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Introduction

English teachers have always resorted to using text books when teaching English as a second
language, but sometimes this method falls short of fulfilling their established goals. Like many
other languages in the world, Grammar constitutes a large part of English and if children fail
Grammar, they fail English. Nevertheless, Grammar is a very complex and convoluted section
that many have problems coping with.
In classroom, grammar is taught directly to children in very distinctive parts. For example,
tenses, pronouns, verbs, adjectives etc. Some children are able to connect the topics and create an
English network in their brain thus they are capable of using them the right way. But those who
cannot see the link between these separate aspects may fail to master English. Actually, children
should be immersed in the target language from the very beginning of its study. It is found that
this idea to be quite hard to accomplish during the lessons. Stories are one of the best ways for
children to not only learn the language but also learn content, cultural aspects, how to solve
everyday problems, etc. In addition, storytelling helps children acquire and develop individual
reading tastes, skills and creativity carried out using English as a vehicle for teaching and
learning new content. As a professional teacher, we must do something to overcome the
constraint.

`Necessary materials are needed to plan units for teaching English. Teachers need to
choose which types of exercises should be implemented to present the language, whether or not
these proposed activities lead to communication and how the different units relate to one another.
It is realised that the use of particular course books are not enough to achieve proposed
objectives and teach relevant content, as the textbook presentation did not contain a striking or
interesting context for children. Despite this, teacher must plan their lessons around the students
book, using warm-up activities and suggestions from the course book. However, it is observed
that these were ineffective in reaching our children and encouraging learning. Children showed a

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lack of interest in the tasks and became incredibly distracted. Their attitudes would negatively
influence our own attitude and enthusiasm for teaching. Teachers should ask themselves what
they could do to make lessons more motivating and interesting in order to engage their children
and encourage them to participate and show curiosity during class. In essence, teachers have to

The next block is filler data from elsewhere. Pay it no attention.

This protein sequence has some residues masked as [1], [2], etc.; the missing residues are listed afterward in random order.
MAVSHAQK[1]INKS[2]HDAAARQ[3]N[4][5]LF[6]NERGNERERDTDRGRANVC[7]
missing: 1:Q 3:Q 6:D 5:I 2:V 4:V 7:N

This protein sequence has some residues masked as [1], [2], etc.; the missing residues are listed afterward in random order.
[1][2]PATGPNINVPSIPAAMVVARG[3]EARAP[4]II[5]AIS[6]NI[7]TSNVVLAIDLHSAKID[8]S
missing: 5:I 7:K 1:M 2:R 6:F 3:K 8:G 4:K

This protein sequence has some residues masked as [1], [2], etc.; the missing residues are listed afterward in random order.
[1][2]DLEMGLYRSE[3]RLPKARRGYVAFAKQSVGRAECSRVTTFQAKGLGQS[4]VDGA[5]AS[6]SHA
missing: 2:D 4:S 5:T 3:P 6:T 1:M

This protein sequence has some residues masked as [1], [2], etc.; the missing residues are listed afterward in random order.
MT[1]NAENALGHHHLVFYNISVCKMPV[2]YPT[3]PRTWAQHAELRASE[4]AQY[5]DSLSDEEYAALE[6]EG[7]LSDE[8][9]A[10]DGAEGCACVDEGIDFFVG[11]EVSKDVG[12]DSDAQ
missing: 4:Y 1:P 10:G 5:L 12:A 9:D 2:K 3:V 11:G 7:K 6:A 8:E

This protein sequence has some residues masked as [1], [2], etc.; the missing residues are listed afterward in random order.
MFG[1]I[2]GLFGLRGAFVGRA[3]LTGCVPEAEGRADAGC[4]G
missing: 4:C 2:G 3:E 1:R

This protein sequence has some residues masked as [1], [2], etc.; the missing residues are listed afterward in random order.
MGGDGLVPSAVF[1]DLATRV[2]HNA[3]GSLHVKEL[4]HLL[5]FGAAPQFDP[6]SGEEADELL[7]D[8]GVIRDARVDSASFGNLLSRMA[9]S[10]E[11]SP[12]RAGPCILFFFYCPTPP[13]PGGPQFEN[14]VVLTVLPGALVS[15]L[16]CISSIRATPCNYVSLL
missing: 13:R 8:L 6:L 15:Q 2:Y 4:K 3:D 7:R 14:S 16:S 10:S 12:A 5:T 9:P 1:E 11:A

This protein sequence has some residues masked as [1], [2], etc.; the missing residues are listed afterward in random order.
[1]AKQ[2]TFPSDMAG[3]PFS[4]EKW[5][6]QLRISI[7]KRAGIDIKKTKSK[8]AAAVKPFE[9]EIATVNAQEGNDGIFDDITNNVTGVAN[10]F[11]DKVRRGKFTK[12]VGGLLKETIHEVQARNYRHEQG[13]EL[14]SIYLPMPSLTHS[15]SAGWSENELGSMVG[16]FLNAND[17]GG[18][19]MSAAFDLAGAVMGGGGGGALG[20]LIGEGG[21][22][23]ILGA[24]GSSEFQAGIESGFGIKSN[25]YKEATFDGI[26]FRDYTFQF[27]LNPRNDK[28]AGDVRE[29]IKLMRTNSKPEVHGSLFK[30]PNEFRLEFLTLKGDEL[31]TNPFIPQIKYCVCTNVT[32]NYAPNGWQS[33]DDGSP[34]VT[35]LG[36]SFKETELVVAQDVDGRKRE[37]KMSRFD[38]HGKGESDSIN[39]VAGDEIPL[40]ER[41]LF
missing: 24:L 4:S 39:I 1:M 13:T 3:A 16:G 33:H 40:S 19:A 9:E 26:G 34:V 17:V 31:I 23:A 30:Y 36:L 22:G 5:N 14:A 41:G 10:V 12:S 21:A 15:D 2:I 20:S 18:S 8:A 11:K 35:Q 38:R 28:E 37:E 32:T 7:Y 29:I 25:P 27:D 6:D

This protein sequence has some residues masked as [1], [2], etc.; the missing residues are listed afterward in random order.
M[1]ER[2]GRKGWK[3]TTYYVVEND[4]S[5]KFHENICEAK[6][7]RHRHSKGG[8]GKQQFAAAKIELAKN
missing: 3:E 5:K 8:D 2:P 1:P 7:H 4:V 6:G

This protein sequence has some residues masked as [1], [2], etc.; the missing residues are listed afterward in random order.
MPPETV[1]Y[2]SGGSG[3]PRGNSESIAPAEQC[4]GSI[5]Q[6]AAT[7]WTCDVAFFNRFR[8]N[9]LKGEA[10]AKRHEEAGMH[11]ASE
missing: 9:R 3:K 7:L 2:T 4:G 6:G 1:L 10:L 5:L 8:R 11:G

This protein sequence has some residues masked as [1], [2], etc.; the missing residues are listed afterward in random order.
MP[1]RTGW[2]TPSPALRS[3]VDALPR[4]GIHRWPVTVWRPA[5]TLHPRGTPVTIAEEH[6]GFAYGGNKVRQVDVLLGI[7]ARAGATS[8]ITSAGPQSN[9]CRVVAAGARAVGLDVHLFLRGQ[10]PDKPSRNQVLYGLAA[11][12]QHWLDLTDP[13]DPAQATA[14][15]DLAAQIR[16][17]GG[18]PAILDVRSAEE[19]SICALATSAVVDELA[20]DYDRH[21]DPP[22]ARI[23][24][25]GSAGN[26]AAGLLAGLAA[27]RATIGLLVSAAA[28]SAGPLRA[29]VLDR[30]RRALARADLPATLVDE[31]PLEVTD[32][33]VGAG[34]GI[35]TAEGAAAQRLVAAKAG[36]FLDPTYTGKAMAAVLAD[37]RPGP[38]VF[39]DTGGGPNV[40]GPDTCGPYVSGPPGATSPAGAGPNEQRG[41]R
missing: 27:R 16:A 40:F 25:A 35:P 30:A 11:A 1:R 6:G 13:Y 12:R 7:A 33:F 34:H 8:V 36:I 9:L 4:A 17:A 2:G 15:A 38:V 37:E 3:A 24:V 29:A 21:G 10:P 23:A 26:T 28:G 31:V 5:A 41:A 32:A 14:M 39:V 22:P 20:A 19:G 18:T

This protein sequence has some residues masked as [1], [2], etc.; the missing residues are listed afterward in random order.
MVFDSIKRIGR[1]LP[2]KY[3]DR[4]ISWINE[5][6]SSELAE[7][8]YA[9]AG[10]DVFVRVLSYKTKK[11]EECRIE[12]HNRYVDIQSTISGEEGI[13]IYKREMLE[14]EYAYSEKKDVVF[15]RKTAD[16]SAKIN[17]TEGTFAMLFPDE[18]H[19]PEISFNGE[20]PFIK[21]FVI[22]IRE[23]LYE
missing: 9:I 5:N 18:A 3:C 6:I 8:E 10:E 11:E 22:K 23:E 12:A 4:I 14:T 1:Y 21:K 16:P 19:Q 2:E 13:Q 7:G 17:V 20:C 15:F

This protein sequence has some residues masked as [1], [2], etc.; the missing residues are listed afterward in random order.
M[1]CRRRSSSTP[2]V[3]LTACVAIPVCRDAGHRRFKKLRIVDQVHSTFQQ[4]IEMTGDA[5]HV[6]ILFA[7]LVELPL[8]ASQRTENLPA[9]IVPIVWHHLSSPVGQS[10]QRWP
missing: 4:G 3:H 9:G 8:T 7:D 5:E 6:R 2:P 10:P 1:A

present content in a more meaningful manner without completely discarding the textbook. We
can ask our children to sit in the reading corner and listen attentively as we read a selection from
a chosen book. The childrens attentiveness during story time shows that teaching grammar using
story based approach as an attractive tool for teaching language and literacy during their English
class.

Story Based Approach Within Teaching Grammar As Process, Product And Skill.

Teaching English as a second language does not simply consist of instructing children in
the development of linguistic elements, but also helping children understand socio-cultural
aspects, enabling them to engage in real and effective communication. One way to expose
children to socio-cultural differences is through the use of literature.

According to Duff and Maley (1990), the use of literature in the classroom offers the following
advantages:

It offers a wide range of styles, vocabulary, etc.

It deals with matters that concern children and are related to their personal experiences.

It is open to multiple interpretations and opinions, bringing about genuine interaction and
participation in the classroom.

Teaching grammar as process, product and skill need to design as well as possible. Story
Based Approach is the best method if combining within teaching grammar as process, product
and skill. It is because, story book is more entertaining. Children enjoy listening to stories in
their first language and are more likely to transfer that desire when listening to books read in a
second language. This step is when we use story based approach within teaching grammar as
process. Therefore, motivation and interest increase. Furthermore, stories are a great way of
introducing, practising, revising, and improving pronunciation skills and teaching culture using

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the target language. Now, we can see this approach is used within teaching grammar as a
product. Moreover, the four basic linguistic skills can be interrelated with other concepts. This
integration favours the development of learning strategies, especially those using charts, making
predictions, completing graphic organisers, etc. In addition, the use of stories favours an
interdisciplinary and comprehensive methodology. For instance, if children are studying plants in